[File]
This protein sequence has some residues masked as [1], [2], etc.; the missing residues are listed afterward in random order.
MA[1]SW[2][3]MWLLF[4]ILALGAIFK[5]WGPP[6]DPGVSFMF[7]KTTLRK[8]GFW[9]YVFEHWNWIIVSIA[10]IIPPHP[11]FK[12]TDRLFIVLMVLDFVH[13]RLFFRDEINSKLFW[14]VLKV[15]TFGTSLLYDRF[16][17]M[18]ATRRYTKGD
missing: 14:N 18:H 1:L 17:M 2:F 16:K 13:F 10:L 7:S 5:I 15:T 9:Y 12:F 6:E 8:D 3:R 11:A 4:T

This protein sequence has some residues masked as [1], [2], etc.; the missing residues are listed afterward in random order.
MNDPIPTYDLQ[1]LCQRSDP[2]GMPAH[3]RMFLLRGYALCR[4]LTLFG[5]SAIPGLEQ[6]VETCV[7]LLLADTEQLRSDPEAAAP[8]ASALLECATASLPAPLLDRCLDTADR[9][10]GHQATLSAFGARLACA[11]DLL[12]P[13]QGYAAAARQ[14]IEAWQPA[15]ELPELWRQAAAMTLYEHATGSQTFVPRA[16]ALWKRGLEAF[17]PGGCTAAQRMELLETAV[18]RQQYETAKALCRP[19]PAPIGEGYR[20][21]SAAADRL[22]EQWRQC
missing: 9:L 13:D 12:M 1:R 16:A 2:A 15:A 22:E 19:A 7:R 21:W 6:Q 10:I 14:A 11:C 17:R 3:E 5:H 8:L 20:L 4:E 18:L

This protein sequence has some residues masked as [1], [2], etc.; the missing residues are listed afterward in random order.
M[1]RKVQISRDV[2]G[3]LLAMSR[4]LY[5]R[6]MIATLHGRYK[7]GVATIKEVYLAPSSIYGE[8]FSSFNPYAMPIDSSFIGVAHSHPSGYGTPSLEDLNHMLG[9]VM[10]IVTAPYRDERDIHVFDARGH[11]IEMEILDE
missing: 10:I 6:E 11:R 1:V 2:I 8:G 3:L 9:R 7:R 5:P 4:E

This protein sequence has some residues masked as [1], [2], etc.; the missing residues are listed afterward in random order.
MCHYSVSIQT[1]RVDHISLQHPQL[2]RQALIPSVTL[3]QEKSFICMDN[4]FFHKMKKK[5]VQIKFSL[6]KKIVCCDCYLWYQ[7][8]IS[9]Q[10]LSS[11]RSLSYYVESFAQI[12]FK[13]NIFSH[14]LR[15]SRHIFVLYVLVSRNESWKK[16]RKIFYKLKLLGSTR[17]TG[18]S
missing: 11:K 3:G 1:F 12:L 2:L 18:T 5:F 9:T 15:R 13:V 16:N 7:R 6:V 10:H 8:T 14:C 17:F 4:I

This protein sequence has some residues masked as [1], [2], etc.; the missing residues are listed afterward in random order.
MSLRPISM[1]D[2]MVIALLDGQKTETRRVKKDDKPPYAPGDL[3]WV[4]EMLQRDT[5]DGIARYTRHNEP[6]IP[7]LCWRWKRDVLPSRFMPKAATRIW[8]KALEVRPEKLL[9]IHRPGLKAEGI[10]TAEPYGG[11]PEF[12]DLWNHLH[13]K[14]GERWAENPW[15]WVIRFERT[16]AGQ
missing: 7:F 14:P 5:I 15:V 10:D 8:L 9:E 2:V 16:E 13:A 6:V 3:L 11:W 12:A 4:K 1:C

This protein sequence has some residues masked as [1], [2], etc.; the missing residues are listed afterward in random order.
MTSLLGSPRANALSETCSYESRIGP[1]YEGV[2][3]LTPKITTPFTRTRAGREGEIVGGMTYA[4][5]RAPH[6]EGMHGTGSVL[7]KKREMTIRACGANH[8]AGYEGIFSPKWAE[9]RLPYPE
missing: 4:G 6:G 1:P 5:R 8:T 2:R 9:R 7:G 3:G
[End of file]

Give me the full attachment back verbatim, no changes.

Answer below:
This protein sequence has some residues masked as [1], [2], etc.; the missing residues are listed afterward in random order.
MA[1]SW[2][3]MWLLF[4]ILALGAIFK[5]WGPP[6]DPGVSFMF[7]KTTLRK[8]GFW[9]YVFEHWNWIIVSIA[10]IIPPHP[11]FK[12]TDRLFIVLMVLDFVH[13]RLFFRDEINSKLFW[14]VLKV[15]TFGTSLLYDRF[16][17]M[18]ATRRYTKGD
missing: 14:N 18:H 1:L 17:M 2:F 16:K 13:F 10:L 7:S 5:I 15:T 9:Y 12:F 6:E 8:D 3:R 11:A 4:T

This protein sequence has some residues masked as [1], [2], etc.; the missing residues are listed afterward in random order.
MNDPIPTYDLQ[1]LCQRSDP[2]GMPAH[3]RMFLLRGYALCR[4]LTLFG[5]SAIPGLEQ[6]VETCV[7]LLLADTEQLRSDPEAAAP[8]ASALLECATASLPAPLLDRCLDTADR[9][10]GHQATLSAFGARLACA[11]DLL[12]P[13]QGYAAAARQ[14]IEAWQPA[15]ELPELWRQAAAMTLYEHATGSQTFVPRA[16]ALWKRGLEAF[17]PGGCTAAQRMELLETAV[18]RQQYETAKALCRP[19]PAPIGEGYR[20][21]SAAADRL[22]EQWRQC
missing: 9:L 13:D 12:M 1:R 16:A 2:A 15:A 22:E 19:A 7:R 21:W 6:Q 10:I 14:A 11:C 17:R 3:E 5:H 8:L 20:L 4:E 18:L

This protein sequence has some residues masked as [1], [2], etc.; the missing residues are listed afterward in random order.
M[1]RKVQISRDV[2]G[3]LLAMSR[4]LY[5]R[6]MIATLHGRYK[7]GVATIKEVYLAPSSIYGE[8]FSSFNPYAMPIDSSFIGVAHSHPSGYGTPSLEDLNHMLG[9]VM[10]IVTAPYRDERDIHVFDARGH[11]IEMEILDE
missing: 10:I 6:E 11:R 1:V 2:I 8:G 3:L 9:R 7:R 5:P 4:E

This protein sequence has some residues masked as [1], [2], etc.; the missing residues are listed afterward in random order.
MCHYSVSIQT[1]RVDHISLQHPQL[2]RQALIPSVTL[3]QEKSFICMDN[4]FFHKMKKK[5]VQIKFSL[6]KKIVCCDCYLWYQ[7][8]IS[9]Q[10]LSS[11]RSLSYYVESFAQI[12]FK[13]NIFSH[14]LR[15]SRHIFVLYVLVSRNESWKK[16]RKIFYKLKLLGSTR[17]TG[18]S
missing: 11:K 3:G 1:F 12:L 2:L 18:T 5:F 9:T 15:R 13:V 16:N 7:R 6:V 10:H 8:T 14:C 17:F 4:I

This protein sequence has some residues masked as [1], [2], etc.; the missing residues are listed afterward in random order.
MSLRPISM[1]D[2]MVIALLDGQKTETRRVKKDDKPPYAPGDL[3]WV[4]EMLQRDT[5]DGIARYTRHNEP[6]IP[7]LCWRWKRDVLPSRFMPKAATRIW[8]KALEVRPEKLL[9]IHRPGLKAEGI[10]TAEPYGG[11]PEF[12]DLWNHLH[13]K[14]GERWAENPW[15]WVIRFERT[16]AGQ
missing: 7:F 14:P 5:I 15:V 10:D 8:L 9:E 2:V 16:E 13:A 6:V 3:L 11:W 12:A 4:K 1:C

This protein sequence has some residues masked as [1], [2], etc.; the missing residues are listed afterward in random order.
MTSLLGSPRANALSETCSYESRIGP[1]YEGV[2][3]LTPKITTPFTRTRAGREGEIVGGMTYA[4][5]RAPH[6]EGMHGTGSVL[7]KKREMTIRACGANH[8]AGYEGIFSPKWAE[9]RLPYPE
missing: 4:G 6:G 1:P 5:R 8:T 2:R 9:R 7:G 3:G